The "Collapse" Of R.E.M.




While the esteemed Athens, GA band's new album, Collapse Into Now, doesn't hit streets until March 8, NPR is currently streaming the album in its entirety.

While longtime fans greet each new R.E.M. album with warm anticipation, the sad truth is that each new lap around the track, so to speak, sees this legendary band's once-rabid fan base noticeably dwindle. Is it a case of life (marriage, kids, jobs, mortgages, etc.) simply overtaking the more carefree pursuits of youth (keeping up with our favorite band's every move), or is it, in fact, a case of a great band simply overstaying its welcome?

Granted, there are older - and lesser - bands still making a darn good living on the nostalgia circuit, but R.E.M. is a band still bent on creating a new musical landscape, not simply reliving old ones, no matter how much money might be in it.

This, of course, is because the members of R.E.M. are, themselves, quite comfortable as far as bank accounts and retirement funds go. They have absolutely no need, or desire, to partake in 80's/90's nostalgia. They are artists and, like any good artist, they live to create!

We, on the other hand, are a world-famous blog extraordinaire whose ears have been trained to spot bullshit and/or beauty wherever it may lurk and to immediately alert our readers so that they may avoid stepping in anything stinky. Let's face it, the world can always use another great rock & roll album. However, it doesn't need yet another crap piece of plastic.

"Discoverer" kicks off the new R.E.M. platter in elegiac fashion, as if Peter Buck might have been listening to U2's War for three straight days, save for trips to the restroom where he made sure to blast a little Grand Funk, before tracking this tune. Stipe soon enters the musical equation with all the subtlety of a man shouting into a megaphone and, while such a move is meant to convey the intended urgency, by the time the track subsides, we listeners are left wondering why.

"All The Best" quickly follows, adding a little gasoline to the fire. In it, Stipe wholeheartedly addresses the idea of "sticking around too long" and "showing the kids how to do it" - as if to beat rock critics to the punch. Stipe is singing with the same urgency as on the previous cut, but, on this one, it feels like he means it. A nerve has been touched. You can question his choice of fashion accessories, but if you choose to question his ability to rock as a man on the verge of turning 50, you will quickly discover that this kitten has claws. "It's just like me to overstay my welcome," he declares with equal parts pride and venom.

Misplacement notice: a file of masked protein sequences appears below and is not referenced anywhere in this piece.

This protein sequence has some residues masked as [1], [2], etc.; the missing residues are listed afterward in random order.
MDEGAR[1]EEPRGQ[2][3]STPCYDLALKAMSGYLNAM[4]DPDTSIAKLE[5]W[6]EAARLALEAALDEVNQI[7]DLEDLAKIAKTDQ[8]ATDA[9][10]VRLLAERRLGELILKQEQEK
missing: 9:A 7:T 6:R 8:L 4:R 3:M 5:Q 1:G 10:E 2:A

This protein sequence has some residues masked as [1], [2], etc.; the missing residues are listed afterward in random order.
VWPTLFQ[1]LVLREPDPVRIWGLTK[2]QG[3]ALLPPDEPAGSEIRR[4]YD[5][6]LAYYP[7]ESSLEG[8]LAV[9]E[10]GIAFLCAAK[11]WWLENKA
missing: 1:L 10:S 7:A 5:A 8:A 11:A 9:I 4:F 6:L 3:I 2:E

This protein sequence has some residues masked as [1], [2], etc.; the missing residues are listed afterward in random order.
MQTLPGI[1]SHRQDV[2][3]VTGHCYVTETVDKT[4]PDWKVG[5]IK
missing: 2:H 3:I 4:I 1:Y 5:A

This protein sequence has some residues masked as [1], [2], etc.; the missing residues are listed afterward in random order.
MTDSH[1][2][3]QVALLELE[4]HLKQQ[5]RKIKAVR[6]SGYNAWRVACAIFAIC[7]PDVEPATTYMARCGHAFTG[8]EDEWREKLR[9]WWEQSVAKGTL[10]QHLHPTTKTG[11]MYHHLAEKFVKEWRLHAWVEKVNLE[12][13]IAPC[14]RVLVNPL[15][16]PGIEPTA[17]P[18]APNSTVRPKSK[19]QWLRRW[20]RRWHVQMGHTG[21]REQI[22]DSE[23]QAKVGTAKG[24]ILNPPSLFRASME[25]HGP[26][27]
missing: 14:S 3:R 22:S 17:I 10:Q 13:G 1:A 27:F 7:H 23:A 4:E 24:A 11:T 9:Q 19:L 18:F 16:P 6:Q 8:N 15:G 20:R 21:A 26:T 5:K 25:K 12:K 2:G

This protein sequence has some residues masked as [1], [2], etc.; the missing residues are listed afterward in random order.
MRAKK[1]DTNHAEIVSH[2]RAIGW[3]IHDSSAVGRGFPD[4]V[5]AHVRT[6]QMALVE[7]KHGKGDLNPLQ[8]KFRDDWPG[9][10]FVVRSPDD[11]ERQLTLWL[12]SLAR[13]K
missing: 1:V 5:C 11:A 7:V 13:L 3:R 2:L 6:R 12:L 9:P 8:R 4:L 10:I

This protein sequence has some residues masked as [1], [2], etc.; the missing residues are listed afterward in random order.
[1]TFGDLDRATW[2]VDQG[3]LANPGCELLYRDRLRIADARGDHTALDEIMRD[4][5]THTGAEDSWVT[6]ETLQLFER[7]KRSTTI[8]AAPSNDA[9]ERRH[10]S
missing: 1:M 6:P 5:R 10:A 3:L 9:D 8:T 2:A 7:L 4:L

What makes "All The Best" such a revelation is that it's the first true all-out rock cut R.E.M. has done where it didn't seem like their hand was being forced to do so.

"Überlin" follows, slowing the pace considerably and heading into "introspective" territory. The song itself is melodically similar to "Drive" (from 1992's Automatic For The People), but I'm not gonna lose any sleep over a band stealing from themselves. The song still manages to stand on its own, highlighted by yet another heartfelt Stipe vocal performance augmented by Mike Mills' perfectly understated backing vocals. Whatever songs may first catch your ear on first listen, this is a song that you will find yourself coming back to, mark my words.

"Oh My Heart" continues the introspection, with Stipe singing in a lower register, creating a mood that is full of both sadness and celebration. This is a song created by a band well aware of its own mortality, seeing those who came before them, fall, as all things eventually do, whether they be trees or empires.